Concussion – More Than a Knock to the Head

Concussion in Australian Football players has been a much talked about topic over the last week or two.

While not a regular occurrence, (5-6 concussions per 1000 playing hours), many country football clubs will be faced with a scenario over the season where a player has received a knock to the head in the course of play and will be required to be managed in regards to concussion or suspected concussion.

As always, the welfare of the player should be the most important thing for a club to consider as they are faced with this scenario – both at the time of the injury, and in the time afterwards in recovery.

It is critical to know that concussion is a disturbance of brain function that results from a trauma to the brain. The changes are temporary and the majority of players recover completely if managed correctly. Concussion does not involve structural damage or any permanent injury to the brain tissue.

Common symptoms of concussion include headache, blurred vision, dizziness, nausea, balance problems, fatigue and feeling “not quite right”. Other common features of concussion include confusion, memory loss and reduced ability to think clearly and process information. Loss of consciousness is seen in only 10-20% of cases of concussion in Australian football.

Complications can occur if a player is returned to the field of play before they have recovered from their concussion. No player with concussion should ever be returned to play in the same game.

The identification of concussion can be tricky for those of us without extensive medical training. In the early stages of injury it is not often clear whether you are dealing with a concussion or there is a more serious underlying head injury is present. Generally, initial decisions in this area in country football will be made by the head trainer, unless the club has a medical doctor in attendance.

The industry standard SCAT2 test provides a series of questions and tests that can be conducted on a player to assess their physical signs, brain function and abnormal behavior. A pocket SCAT2 guide (along with the full description of AFL MOA guidelines) has been provided to all WorkSafe VCFL leagues, and this guide should be an important part of the trainer’s first aid kit at every match.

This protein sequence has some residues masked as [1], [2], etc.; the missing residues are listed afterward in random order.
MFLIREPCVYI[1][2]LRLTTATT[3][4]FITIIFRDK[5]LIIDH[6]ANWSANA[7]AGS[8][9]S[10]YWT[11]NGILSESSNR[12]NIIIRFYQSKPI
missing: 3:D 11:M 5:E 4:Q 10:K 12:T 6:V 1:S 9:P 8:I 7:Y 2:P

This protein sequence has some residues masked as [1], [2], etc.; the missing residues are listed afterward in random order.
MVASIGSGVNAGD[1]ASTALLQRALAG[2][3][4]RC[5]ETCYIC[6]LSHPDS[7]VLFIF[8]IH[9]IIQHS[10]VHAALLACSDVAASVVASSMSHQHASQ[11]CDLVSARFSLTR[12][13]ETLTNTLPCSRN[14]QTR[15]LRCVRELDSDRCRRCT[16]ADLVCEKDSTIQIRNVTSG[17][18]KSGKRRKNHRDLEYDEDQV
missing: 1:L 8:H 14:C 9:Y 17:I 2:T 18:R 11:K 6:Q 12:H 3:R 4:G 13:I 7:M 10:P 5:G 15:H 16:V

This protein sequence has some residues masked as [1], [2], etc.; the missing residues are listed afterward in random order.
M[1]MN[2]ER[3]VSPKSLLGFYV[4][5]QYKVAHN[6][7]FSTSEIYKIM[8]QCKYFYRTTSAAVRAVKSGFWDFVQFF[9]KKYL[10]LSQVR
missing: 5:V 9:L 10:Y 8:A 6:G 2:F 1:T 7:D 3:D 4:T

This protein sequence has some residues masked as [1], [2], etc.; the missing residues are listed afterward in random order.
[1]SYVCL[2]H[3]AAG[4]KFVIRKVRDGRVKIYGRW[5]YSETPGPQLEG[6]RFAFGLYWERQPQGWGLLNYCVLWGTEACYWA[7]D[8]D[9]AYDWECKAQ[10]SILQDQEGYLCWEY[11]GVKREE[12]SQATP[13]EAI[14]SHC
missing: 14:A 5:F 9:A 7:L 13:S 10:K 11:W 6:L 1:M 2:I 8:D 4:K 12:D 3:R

It is important to note that trainers should not be swayed by the opinions of the affected player, other players, coaching staff or any others suggesting a premature return to play.

Conversely, coaches must, in accordance with the AFL Coaches Code of Conduct, not put undue pressure on trainers or players to make such decisions. A major responsibility of coaches is their duty of care towards their players and the players’ safety. This duty is highlighted when players receive a knock to the head and suffer a concussive injury.

The key components to remember in the management of concussion on a matchday:

a)     a) Recognise that a player is concussed or potentially concussed.

b)   b) Do not return the player to the game to give the first aid team the time and space to assess the player. Undertake a comprehensive SCAT2 test on the player.

c)   c) If a player is showing symptoms of headache, vomiting, or confusion – transfer the player to immediate medical evaluation.

d)    d) Ensuring the player has received medical clearance before allowing that player to return to a graded training program.

In the cut and thrust of trying to win a game of sport, nothing is more important than the wellbeing and health of the players. Four points is not worth a lifetime of pain.

If in doubt, sit them out.

AFL Concussion Management

AFL_Concussion_Management_2011.pdf

AFL Concussion Poster

AFL_Concussion_Poster.pdf

Pocket Information

Pocket_SCAT2.pdf

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